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It’s no secret that we here at 10xTravel are big fans of earning points and miles through the responsible use of credit cards. These rewards are essentially “free money” that is given to you just for using a particular credit card, and stewarding it well.
In our little 10xTravel fantasy world, everyone uses rewards credit cards responsibly, pays their bills in full each month, and never pays a dime of interest to credit card companies. That way, we can take advantage of the pros of using credit cards without any of the drawbacks.
Unfortunately, the reality of financial wellness across the US is far more bleak. According to Nerd Wallet, roughly half of US households in 2018 had some credit card debt. Among those that held credit card debt, the average revolving credit card balance was $6,849 which was the driving force behind the $1,141 in average annual interest charges alone. Ouch!
Fortunately, it doesn’t have to be this way. In fact, the issue can be solved with a somewhat counterintuitive solution: more credit cards. Specifically, the particular card that can get your head above water again is called a balance transfer card. Let’s talk about how they work.
In This Article
Balance transfer cards do exactly what their name implies: they allow you to transfer balances from other credit cards to your new balance transfer card with low or zero introductory interest. The introductory interest is the important factor here; there is no point in transferring balances between cards otherwise.
Once transferred, you will typically be given about 12-18 months of low or no interest on your new balance. This, in theory, allows you to pay off your debt faster and with less money lost to interest expense.
So, what’s the catch?
The catch is that the low or 0% interest rate only applies for a short time. On top of that, the introductory interest is typically followed by an interest rate that is a bit higher than most other cards in the industry.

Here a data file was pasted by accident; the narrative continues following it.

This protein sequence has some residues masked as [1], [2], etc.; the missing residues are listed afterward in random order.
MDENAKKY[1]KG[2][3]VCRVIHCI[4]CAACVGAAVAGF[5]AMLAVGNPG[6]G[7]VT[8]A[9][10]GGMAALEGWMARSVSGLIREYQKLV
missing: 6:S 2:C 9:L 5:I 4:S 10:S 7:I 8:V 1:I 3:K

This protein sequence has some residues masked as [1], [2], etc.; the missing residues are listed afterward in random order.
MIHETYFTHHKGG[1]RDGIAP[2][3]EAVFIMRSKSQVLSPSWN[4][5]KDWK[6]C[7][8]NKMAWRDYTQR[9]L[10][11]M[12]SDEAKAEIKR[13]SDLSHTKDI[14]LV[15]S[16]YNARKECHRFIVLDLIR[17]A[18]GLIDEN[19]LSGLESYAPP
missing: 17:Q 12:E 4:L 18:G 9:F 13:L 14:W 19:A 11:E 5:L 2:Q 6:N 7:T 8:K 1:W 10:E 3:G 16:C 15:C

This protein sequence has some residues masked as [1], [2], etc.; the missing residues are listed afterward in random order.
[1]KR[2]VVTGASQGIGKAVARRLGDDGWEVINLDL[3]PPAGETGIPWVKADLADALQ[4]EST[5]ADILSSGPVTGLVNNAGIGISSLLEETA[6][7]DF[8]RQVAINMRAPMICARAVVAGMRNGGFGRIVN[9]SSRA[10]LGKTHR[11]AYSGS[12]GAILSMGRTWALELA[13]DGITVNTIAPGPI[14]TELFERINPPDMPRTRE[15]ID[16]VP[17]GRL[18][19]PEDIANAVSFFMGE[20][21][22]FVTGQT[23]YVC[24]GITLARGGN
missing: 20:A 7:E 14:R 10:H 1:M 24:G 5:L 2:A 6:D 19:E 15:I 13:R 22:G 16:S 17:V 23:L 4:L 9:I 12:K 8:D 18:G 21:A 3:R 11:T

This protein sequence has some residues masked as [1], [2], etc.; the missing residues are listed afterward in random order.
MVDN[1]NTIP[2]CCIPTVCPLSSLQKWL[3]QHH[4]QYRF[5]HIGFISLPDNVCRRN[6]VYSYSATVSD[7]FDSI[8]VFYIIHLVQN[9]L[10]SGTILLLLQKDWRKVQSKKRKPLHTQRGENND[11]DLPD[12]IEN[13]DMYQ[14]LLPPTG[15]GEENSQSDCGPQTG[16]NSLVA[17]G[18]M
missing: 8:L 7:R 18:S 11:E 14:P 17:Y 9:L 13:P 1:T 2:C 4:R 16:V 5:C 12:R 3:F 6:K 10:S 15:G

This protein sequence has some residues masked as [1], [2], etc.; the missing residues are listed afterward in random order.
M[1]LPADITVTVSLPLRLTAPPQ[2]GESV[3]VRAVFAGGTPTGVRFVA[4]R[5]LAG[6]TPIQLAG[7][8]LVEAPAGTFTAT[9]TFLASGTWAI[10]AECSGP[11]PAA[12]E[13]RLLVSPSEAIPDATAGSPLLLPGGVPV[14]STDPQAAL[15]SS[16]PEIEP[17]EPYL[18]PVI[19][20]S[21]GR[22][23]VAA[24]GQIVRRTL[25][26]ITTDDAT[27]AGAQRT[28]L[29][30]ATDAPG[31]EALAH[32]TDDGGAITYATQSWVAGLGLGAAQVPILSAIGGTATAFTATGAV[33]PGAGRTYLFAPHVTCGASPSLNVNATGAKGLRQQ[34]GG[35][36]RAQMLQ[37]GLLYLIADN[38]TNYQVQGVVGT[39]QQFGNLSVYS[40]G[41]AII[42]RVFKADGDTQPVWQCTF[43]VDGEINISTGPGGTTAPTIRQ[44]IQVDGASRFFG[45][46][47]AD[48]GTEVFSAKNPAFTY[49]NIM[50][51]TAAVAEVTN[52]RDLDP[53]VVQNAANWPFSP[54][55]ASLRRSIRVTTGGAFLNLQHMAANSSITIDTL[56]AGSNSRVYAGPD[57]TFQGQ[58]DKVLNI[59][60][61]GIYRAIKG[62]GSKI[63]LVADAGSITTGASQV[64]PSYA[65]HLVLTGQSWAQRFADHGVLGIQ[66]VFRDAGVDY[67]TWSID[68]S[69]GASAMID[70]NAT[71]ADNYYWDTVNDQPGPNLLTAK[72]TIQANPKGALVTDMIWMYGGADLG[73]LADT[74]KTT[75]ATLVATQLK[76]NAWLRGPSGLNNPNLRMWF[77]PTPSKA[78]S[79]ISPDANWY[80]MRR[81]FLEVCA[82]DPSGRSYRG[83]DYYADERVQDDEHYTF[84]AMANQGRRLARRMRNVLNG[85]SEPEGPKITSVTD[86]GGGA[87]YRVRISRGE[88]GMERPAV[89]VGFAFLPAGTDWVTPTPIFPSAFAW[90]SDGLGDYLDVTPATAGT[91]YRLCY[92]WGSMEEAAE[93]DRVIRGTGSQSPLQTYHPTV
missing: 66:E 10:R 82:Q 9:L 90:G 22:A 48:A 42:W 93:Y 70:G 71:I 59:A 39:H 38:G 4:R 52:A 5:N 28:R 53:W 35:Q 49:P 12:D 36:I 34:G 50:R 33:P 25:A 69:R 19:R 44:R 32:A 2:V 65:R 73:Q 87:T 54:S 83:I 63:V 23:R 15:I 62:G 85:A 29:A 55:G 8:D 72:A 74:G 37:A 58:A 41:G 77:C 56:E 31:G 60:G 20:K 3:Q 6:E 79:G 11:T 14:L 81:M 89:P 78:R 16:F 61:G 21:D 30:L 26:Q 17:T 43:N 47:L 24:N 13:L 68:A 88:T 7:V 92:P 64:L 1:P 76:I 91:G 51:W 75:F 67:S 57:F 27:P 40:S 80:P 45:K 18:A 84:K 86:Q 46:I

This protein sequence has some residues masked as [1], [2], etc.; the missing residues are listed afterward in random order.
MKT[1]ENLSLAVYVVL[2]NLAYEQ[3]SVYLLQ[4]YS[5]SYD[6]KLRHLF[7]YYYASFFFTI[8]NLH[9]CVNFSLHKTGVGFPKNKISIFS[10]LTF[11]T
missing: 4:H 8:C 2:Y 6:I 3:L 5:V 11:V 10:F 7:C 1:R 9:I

In some cases, you might even be subject to deferred interest on the total amount transferred.
This makes balance transfer cards a powerful short-term tool to wipe out debt when used responsibly, but a dangerous strategy when used to prolong your debt problem.
So, how will a balance transfer card affect your credit? The answer may surprise you.
In many cases, a balance transfer card might actually improve your credit score. This is mainly due to a reduction in your credit utilization rate, which is the second biggest factor in determining your credit score.
Put simply, your credit utilization rate measures the percentage of your total credit lines that you are using. To calculate this, divide your credit balances by your credit limits. High utilization can negatively impact your credit score, even if you are paying your bills on time every month.
By opening a balance transfer credit card you are increasing your available credit, which lowers your utilization percentage and therefore will likely improve your credit score. The positive effect of this change will almost always outweigh the small negative effect of a hard inquiry on your credit report, as credit inquiries do not affect your credit score as much as utilization does.
The key to all of this, of course, is that you keep your old credit card open after transferring the balance. Closing it will remove the available credit from your credit report and cause your utilization to rise. In fact, this is a good rule of thumb in general because length of credit history also has an impact on your credit score. The longer your credit history, generally the better.
There are three main things to look for when considering a balance transfer card.
1) How much is the transfer fee?
While there are some exceptions, almost every balance transfer card charges a balance transfer fee. This fee is generally between 1-5% and is usually tacked on to your new balance (i.e. assuming a 3% fee, a $10,000 balance transfer would become $10,300).
Nobody likes paying fees, but the 3% is almost certainly going to be cheaper than a few more months of paying interest on your credit card balance.